Recently at work I was faced with an issue on the live system. A certain page within the application would only show the system’s standard error message. After looking in the logs I discovered there was a ClassCastException being thrown, this was due to the fact that a lazily loaded List of objects retrieved by hibernate contained proxied objects. The entities that were proxied were using a single table inheritance strategy, so there is a base class that is subclassed several times. The entities once loaded were being sorted into separate lists that are typed according to the subclasses, they were being cast into the appropriate subclass but this cast was failing because instead of being an instance of say Animal it was an instance of Animal$$EnhancerByCGLIB$$10db1483 i.e. A Hibernate Proxy. Let me show you an example.

So lets say we have a base class that has an inheritance strategy set…

package name.kayley.cglibexample;

import javax.persistence.*;

@Entity
@Table(name="animals")
@Inheritance(strategy=InheritanceType.SINGLE_TABLE)
@DiscriminatorColumn(
    name="animal_type_id",
    discriminatorType=DiscriminatorType.INTEGER
)
public class Animal {

    @Id
    @GeneratedValue
    private Long id;
    
    @Column
    private String name;
    
    @Column
    private Integer age;
    
    public Long getId() {
        return id;
    }

    public void setId(Long id) {
        this.id = id;
    }

    public String getName() {
        return name;
    }

    public void setName(String name) {
        this.name = name;
    }

    public Integer getAge() {
        return age;
    }

    public void setAge(Integer age) {
        this.age = age;
    }
}

And then we had 2 subclasses of this Animal class, lets say, Cat and Dog


package name.kayley.cglibexample;

import javax.persistence.DiscriminatorValue;
import javax.persistence.Entity;

@Entity
@DiscriminatorValue("1")
public class Cat extends Animal {
   // some cat specific attributes
}


package name.kayley.cglibexample;

import javax.persistence.DiscriminatorValue;
import javax.persistence.Entity;

@Entity
@DiscriminatorValue("2")
public class Dog extends Animal {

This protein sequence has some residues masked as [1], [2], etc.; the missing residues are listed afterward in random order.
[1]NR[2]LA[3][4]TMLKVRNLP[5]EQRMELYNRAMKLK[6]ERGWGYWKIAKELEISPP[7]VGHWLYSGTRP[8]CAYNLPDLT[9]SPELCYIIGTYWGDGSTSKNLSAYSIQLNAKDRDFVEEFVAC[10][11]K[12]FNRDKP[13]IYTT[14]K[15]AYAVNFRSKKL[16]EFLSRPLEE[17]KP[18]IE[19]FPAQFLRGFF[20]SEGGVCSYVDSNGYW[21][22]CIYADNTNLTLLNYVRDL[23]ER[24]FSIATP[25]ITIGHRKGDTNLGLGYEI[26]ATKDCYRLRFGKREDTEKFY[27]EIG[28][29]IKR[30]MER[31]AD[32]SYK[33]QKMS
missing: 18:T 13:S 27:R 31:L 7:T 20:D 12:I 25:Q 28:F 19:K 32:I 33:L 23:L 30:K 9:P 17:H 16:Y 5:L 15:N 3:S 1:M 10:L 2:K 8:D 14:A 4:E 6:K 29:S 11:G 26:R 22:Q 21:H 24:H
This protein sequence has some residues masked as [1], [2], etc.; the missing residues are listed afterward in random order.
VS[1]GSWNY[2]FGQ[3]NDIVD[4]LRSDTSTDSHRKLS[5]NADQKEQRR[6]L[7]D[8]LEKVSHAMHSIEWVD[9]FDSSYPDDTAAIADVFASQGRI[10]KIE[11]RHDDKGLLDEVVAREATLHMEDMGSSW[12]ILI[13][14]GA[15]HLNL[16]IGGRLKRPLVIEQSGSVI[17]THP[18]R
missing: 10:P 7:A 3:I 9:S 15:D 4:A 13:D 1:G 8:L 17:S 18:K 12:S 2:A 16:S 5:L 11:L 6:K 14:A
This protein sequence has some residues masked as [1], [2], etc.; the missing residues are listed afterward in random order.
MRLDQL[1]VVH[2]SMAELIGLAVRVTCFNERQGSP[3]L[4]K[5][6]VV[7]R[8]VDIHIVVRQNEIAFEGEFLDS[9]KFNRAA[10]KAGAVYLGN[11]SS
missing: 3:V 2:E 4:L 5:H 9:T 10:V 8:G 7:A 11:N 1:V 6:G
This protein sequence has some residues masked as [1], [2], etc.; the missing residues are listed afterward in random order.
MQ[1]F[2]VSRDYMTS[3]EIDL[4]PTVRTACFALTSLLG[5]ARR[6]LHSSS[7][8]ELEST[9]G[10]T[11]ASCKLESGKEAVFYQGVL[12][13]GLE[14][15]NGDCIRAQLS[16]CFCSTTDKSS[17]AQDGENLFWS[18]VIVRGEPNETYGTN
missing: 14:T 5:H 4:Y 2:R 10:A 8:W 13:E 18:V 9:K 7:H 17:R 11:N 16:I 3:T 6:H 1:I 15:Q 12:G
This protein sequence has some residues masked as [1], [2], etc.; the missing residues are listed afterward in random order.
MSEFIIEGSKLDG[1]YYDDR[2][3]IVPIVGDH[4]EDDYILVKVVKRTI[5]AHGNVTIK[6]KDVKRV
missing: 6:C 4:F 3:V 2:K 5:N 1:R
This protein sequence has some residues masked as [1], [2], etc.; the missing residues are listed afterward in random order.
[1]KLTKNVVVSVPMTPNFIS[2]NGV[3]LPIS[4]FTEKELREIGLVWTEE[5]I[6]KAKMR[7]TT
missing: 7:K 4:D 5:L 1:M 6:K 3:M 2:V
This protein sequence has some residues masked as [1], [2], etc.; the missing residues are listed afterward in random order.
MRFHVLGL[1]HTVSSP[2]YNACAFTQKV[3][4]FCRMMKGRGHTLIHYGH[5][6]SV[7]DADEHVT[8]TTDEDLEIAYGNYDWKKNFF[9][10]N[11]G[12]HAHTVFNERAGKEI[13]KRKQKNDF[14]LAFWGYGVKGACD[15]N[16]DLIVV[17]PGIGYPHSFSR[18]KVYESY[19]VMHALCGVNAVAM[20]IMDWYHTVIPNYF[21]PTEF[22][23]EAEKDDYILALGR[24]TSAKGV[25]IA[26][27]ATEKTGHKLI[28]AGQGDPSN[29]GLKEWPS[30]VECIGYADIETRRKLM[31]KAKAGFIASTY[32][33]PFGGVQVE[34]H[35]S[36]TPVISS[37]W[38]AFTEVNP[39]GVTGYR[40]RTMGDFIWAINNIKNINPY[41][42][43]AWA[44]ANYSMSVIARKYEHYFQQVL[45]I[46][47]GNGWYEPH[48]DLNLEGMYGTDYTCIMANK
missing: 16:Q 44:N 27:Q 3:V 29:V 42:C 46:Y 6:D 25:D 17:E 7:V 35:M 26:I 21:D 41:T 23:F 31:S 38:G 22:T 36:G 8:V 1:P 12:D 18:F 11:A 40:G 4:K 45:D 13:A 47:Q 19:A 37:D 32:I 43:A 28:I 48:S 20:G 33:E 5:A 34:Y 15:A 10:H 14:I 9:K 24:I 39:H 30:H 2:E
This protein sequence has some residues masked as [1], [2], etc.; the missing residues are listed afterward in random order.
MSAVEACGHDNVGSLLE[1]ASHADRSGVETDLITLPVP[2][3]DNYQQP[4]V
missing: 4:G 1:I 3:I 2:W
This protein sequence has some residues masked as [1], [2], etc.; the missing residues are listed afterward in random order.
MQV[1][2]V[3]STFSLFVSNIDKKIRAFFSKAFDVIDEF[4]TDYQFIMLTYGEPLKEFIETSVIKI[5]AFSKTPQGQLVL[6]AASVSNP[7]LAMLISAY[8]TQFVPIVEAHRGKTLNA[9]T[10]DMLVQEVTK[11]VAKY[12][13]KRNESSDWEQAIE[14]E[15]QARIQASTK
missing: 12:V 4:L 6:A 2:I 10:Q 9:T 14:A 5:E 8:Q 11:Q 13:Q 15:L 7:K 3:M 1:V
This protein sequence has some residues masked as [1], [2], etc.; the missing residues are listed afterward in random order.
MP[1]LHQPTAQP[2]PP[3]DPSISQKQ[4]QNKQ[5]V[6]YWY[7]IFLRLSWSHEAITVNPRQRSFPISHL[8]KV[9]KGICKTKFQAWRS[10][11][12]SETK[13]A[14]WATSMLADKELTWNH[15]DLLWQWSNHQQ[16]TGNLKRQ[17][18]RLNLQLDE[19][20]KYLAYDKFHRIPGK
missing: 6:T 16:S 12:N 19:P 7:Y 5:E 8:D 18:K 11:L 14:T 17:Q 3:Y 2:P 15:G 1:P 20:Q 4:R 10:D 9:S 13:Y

// some dog specific attributes
}

As you can see the discriminator column is animal_type_id, which I have defined 2 to be Dog and 1 to be Cat. So now we should make sure we have some data in a database table called animals…

SELECT id,animal_type_id,name,age FROM animals a LIMIT 0,1000

'id', 'animal_type_id', 'name', 'age'
1, 2, 'Scooby', 3
2, 1, 'Felix', 4
3, 1, 'Garfield', 4

Right so to recreate a similar situation I will show you a unit test that will pass! What I am trying to do is to retrieve the list of animals and sort them in the java into separate lists, a list of dogs and a list of cats..

public void testCGLibInstanceOfError() throws Exception {

    List dogs = new ArrayList();
    List cats = new ArrayList();

    Iterator it = hibernateDao.createQuery("from Animal").iterate();

    while (it.hasNext()) {

        Animal animal = it.next();
        assertTrue(animal.getClass().getName().contains("Animal$$EnhancerByCGLIB$$"));
                    
        if (animal instanceof Cat) {
            cats.add((Cat) animal);
        } 
        else if (animal instanceof Dog) {
            dogs.add((Dog) animal);
        }
    }
    assertEquals(0, dogs.size());
    assertEquals(0, cats.size());
}

Now using the data in the database we want a list of 1 dog and a list of 2 cats. Here I’m being particularly evil and using instanceof to differentiate these. The assertEquals at the end of the test pass, even though the code looks like it should be adding items to these lists based on what is in the database. This is because animal is not an instanceof Cat or Dog but an instanceof Animal$$EnhancerByCGLIB$$10db1483.

So how do we solve this issue?

I first thought about using Hibernate.initialize(animal); which will force the animal class to become the actual object, not the proxy. I felt this approach to be dirty and it is really polluting code that shouldn’t really know anything about hibernate.

So I did some googling and after reading the hibernate documentation and then this I set about using the Gang Of Four Visitor Pattern.

First we need a visitor interface that we can implement in your test…

package name.kayley.cglibexample;

public interface AnimalEntityVisitor {
    void visit(Dog dog);
    void visit(Cat cat);
}

Next we need is an interface for our Animal class to implement…

package name.kayley.cglibexample;

public interface AnimalEntity {
    void accept(AnimalEntityVisitor visitor);
}

Now we make our Animal class I showed earlier implement the AnimalEntity


package name.kayley.cglibexample;

import javax.persistence.*;

@Entity
@Table(name="animals")
@Inheritance(strategy=InheritanceType.SINGLE_TABLE)
@DiscriminatorColumn(
    name="animal_type_id",
    discriminatorType=DiscriminatorType.INTEGER
)
public abstract class Animal implements AnimalEntity {
   ...
   // see top of post
   ...
}

And next implement the method in the subclasses..


package name.kayley.cglibexample;

import javax.persistence.DiscriminatorValue;
import javax.persistence.Entity;

@Entity
@DiscriminatorValue("1")
public class Cat extends Animal {
   // some cat specific attributes

   public void accept(AnimalEntityVisitor visitor) {
      visitor.visit(this);
   }
}


package name.kayley.cglibexample;

import javax.persistence.DiscriminatorValue;
import javax.persistence.Entity;

@Entity
@DiscriminatorValue("2")
public class Dog extends Animal {
   // some dog specific attributes

   public void accept(AnimalEntityVisitor visitor) {
      visitor.visit(this);
   }
}

All we need to do is implement the visitor in our test…


public class MyTest 
    extends AbstractTransactionalDataSourceSpringContextTests 
    implements AnimalEntityVisitor {

        ...
    // some spring setup     
        ...

    private List dogs = new ArrayList();
    private List cats = new ArrayList();
    
    public void testCGLibUsingVisitor() throws Exception {